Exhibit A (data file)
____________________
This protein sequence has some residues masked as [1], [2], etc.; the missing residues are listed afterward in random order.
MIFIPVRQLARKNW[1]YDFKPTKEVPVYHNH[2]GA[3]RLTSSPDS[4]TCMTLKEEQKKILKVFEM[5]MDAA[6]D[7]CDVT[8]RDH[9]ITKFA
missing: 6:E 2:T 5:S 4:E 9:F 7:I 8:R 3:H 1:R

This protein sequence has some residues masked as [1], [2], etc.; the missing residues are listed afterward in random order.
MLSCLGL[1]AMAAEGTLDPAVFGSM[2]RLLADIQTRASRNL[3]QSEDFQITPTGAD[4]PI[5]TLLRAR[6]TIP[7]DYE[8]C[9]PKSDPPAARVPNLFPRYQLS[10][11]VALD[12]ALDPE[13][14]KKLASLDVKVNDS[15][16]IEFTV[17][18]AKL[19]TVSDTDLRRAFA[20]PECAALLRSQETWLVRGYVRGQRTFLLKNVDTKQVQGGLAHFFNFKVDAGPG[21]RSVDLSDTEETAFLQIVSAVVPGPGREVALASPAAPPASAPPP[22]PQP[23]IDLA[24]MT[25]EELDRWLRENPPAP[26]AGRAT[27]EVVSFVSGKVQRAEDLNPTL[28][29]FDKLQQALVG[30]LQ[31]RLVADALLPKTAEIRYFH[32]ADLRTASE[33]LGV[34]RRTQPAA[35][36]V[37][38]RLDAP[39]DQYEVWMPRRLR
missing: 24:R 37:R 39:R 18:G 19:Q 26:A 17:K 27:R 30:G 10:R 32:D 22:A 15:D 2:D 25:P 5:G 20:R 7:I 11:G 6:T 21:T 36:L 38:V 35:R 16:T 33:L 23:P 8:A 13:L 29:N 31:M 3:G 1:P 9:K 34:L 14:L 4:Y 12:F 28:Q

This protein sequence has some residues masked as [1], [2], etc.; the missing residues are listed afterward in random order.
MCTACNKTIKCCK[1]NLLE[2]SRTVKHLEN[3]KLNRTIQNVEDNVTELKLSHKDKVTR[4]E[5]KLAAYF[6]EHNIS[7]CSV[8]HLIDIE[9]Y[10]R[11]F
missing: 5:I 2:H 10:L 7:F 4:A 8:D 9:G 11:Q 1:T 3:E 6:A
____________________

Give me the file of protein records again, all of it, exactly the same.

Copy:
This protein sequence has some residues masked as [1], [2], etc.; the missing residues are listed afterward in random order.
MIFIPVRQLARKNW[1]YDFKPTKEVPVYHNH[2]GA[3]RLTSSPDS[4]TCMTLKEEQKKILKVFEM[5]MDAA[6]D[7]CDVT[8]RDH[9]ITKFA
missing: 6:E 2:T 5:S 4:E 9:F 7:I 8:R 3:H 1:R

This protein sequence has some residues masked as [1], [2], etc.; the missing residues are listed afterward in random order.
MLSCLGL[1]AMAAEGTLDPAVFGSM[2]RLLADIQTRASRNL[3]QSEDFQITPTGAD[4]PI[5]TLLRAR[6]TIP[7]DYE[8]C[9]PKSDPPAARVPNLFPRYQLS[10][11]VALD[12]ALDPE[13][14]KKLASLDVKVNDS[15][16]IEFTV[17][18]AKL[19]TVSDTDLRRAFA[20]PECAALLRSQETWLVRGYVRGQRTFLLKNVDTKQVQGGLAHFFNFKVDAGPG[21]RSVDLSDTEETAFLQIVSAVVPGPGREVALASPAAPPASAPPP[22]PQP[23]IDLA[24]MT[25]EELDRWLRENPPAP[26]AGRAT[27]EVVSFVSGKVQRAEDLNPTL[28][29]FDKLQQALVG[30]LQ[31]RLVADALLPKTAEIRYFH[32]ADLRTASE[33]LGV[34]RRTQPAA[35][36]V[37][38]RLDAP[39]DQYEVWMPRRLR
missing: 24:R 37:R 39:R 18:G 19:Q 26:A 17:K 27:R 30:G 10:R 32:D 22:A 15:D 2:D 25:P 5:G 20:R 7:I 11:G 6:T 21:T 36:L 38:V 35:R 16:T 33:L 23:P 8:A 13:L 29:N 31:M 3:G 1:P 9:K 34:L 14:L 4:Y 12:F 28:Q

This protein sequence has some residues masked as [1], [2], etc.; the missing residues are listed afterward in random order.
MCTACNKTIKCCK[1]NLLE[2]SRTVKHLEN[3]KLNRTIQNVEDNVTELKLSHKDKVTR[4]E[5]KLAAYF[6]EHNIS[7]CSV[8]HLIDIE[9]Y[10]R[11]F
missing: 5:I 2:H 10:L 7:F 4:A 8:D 9:G 11:Q 1:T 3:E 6:A